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Authoring Nuxt Layers

Nuxt provides a powerful system that allows you to extend the default files, configs, and much more.

Nuxt layers are a powerful feature that you can use to share and reuse partial Nuxt applications within a monorepo, or from a git repository or npm package. The layers structure is almost identical to a standard Nuxt application, which makes them easy to author and maintain.

Read more in Docs > Getting Started > Layers.

A minimal Nuxt layer directory should contain a nuxt.config.ts file to indicate it is a layer.

export default defineNuxtConfig({})

Additionally, certain other files in the layer directory will be auto-scanned and used by Nuxt for the project extending this layer.

Basic Example

export default defineNuxtConfig({
  extends: [

Starter Template

To get started you can initialize a layer with the nuxt/starter/layer template. This will create a basic structure you can build upon. Execute this command within the terminal to get started:

npx nuxi init --template layer nuxt-layer

Follow up on the README instructions for the next steps.

Publishing Layers

You can publish and share layers by either using a remote source or an npm package.

Git Repository

You can use a git repository to share your Nuxt layer. Some examples:

export default defineNuxtConfig({
  extends: [
    'github:username/repoName',        // GitHub Remote Source
    'github:username/repoName/base',   // GitHub Remote Source within /base directory
    'github:username/repoName#dev',    // GitHub Remote Source from dev branch
    'github:username/repoName#v1.0.0', // GitHub Remote Source from v1.0.0 tag
    'gitlab:username/repoName',        // GitLab Remote Source example
    'bitbucket:username/repoName',     // Bitbucket Remote Source example
If you want to extend a private remote source, you need to add the environment variable GIGET_AUTH=<token> to provide a token.
If you want to extend a remote source from a self-hosted GitHub or GitLab instance, you need to supply its URL with the GIGET_GITHUB_URL=<url> or GIGET_GITLAB_URL=<url> environment variable - or directly configure it with the auth option in your nuxt.config.
When using git remote sources, if a layer has npm dependencies and you wish to install them, you can do so by specifying install: true in your layer options.
export default defineNuxtConfig({
  extends: [
    ['github:username/repoName', { install: true }]

npm Package

You can publish Nuxt layers as an npm package that contains the files and dependencies you want to extend. This allows you to share your config with others, use it in multiple projects or use it privately.

To extend from an npm package, you need to make sure that the module is published to npm and installed in the user's project as a devDependency. Then you can use the module name to extend the current nuxt config:

export default defineNuxtConfig({
  extends: [
    // Node Module with scope
    // or just the module name

To publish a layer directory as an npm package, you want to make sure that the package.json has the correct properties filled out. This will make sure that the files are included when the package is published.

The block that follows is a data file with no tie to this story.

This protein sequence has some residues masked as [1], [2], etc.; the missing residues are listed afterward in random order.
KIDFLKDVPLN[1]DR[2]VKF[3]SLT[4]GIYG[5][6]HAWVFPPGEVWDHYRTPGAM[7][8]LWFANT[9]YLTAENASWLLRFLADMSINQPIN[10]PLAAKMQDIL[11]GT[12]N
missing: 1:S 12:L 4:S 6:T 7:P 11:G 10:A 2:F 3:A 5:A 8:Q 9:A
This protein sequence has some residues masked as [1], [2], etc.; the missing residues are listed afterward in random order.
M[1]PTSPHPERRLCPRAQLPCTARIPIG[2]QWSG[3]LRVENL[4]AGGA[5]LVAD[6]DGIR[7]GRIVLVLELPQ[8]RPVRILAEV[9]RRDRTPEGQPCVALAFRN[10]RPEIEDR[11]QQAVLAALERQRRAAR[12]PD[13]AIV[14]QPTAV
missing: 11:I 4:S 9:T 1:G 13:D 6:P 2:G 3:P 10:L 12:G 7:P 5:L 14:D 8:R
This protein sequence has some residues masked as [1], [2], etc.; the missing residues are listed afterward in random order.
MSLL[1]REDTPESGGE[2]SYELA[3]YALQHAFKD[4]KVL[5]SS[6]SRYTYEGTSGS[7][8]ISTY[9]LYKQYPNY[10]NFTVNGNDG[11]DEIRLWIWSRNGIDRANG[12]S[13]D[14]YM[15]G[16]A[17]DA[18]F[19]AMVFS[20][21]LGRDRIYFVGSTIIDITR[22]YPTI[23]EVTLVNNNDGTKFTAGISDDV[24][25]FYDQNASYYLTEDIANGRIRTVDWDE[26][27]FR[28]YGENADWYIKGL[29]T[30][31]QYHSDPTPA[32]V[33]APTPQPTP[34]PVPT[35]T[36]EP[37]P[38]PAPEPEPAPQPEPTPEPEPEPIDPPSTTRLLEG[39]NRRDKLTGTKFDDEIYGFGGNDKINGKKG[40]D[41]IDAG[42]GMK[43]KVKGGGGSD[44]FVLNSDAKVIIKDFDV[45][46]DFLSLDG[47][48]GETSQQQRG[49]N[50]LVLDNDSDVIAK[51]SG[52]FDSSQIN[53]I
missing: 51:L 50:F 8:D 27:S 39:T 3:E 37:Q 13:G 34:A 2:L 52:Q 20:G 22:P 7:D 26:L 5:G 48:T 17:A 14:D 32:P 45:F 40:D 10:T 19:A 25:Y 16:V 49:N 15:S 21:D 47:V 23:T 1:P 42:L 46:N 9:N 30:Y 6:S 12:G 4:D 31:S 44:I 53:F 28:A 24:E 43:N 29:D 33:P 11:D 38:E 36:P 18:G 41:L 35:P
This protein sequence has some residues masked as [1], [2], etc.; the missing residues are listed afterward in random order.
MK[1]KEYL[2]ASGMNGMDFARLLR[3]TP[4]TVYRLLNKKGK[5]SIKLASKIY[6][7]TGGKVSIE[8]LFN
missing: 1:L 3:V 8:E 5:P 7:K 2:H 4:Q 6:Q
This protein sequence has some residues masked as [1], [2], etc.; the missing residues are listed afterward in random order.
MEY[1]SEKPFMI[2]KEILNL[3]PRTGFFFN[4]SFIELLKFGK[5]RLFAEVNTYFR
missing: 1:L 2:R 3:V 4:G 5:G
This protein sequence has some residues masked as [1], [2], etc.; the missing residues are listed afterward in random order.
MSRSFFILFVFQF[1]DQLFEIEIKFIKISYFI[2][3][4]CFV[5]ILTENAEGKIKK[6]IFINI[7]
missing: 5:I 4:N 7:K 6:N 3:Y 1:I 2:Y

"name": "my-theme",
  "version": "1.0.0",
  "type": "module",
  "main": "./nuxt.config.ts",
  "dependencies": {},
  "devDependencies": {
    "nuxt": "^3.0.0"
Make sure any dependency imported in the layer is explicitly added to the dependencies. The nuxt dependency, and anything only used for testing the layer before publishing, should remain in the devDependencies field.

Now you can proceed to publish the module to npm, either publicly or privately.

When publishing the layer as a private npm package, you need to make sure you log in, to authenticate with npm to download the node module.


Relative Paths and Aliases

When importing using aliases (such as ~/ and @/) in a layer components and composables, note that aliases are resolved relative to the user's project paths. As a workaround, you can use relative paths to import them. We are working on a better solution for named layer aliases.

Also when using relative paths in nuxt.config file of a layer, (with exception of nested extends) they are resolved relative to user's project instead of the layer. As a workaround, use full resolved paths in nuxt.config:

import { fileURLToPath } from 'url'
import { dirname, join } from 'path'

const currentDir = dirname(fileURLToPath(import.meta.url))

export default defineNuxtConfig({
  css: [
    join(currentDir, './assets/main.css')

Multi-Layer Support for Nuxt Modules

You can use the internal array nuxt.options._layers to support custom multi-layer handling for your modules.

export default defineNuxtModule({
  setup(_options, nuxt) {
    for (const layer of nuxt.options._layers) {
      // You can check for a custom directory existence to extend for each layer
      console.log('Custom extension for', layer.cwd, layer.config)


  • Earlier items in the _layers array have higher priority and override later ones
  • The user's project is the first item in the _layers array

Going Deeper

Configuration loading and extends support is handled by unjs/c12, merged using unjs/defu and remote git sources are supported using unjs/giget. Check the docs and source code to learn more.

Checkout our ongoing development to bring more improvements for layers support on GitHub.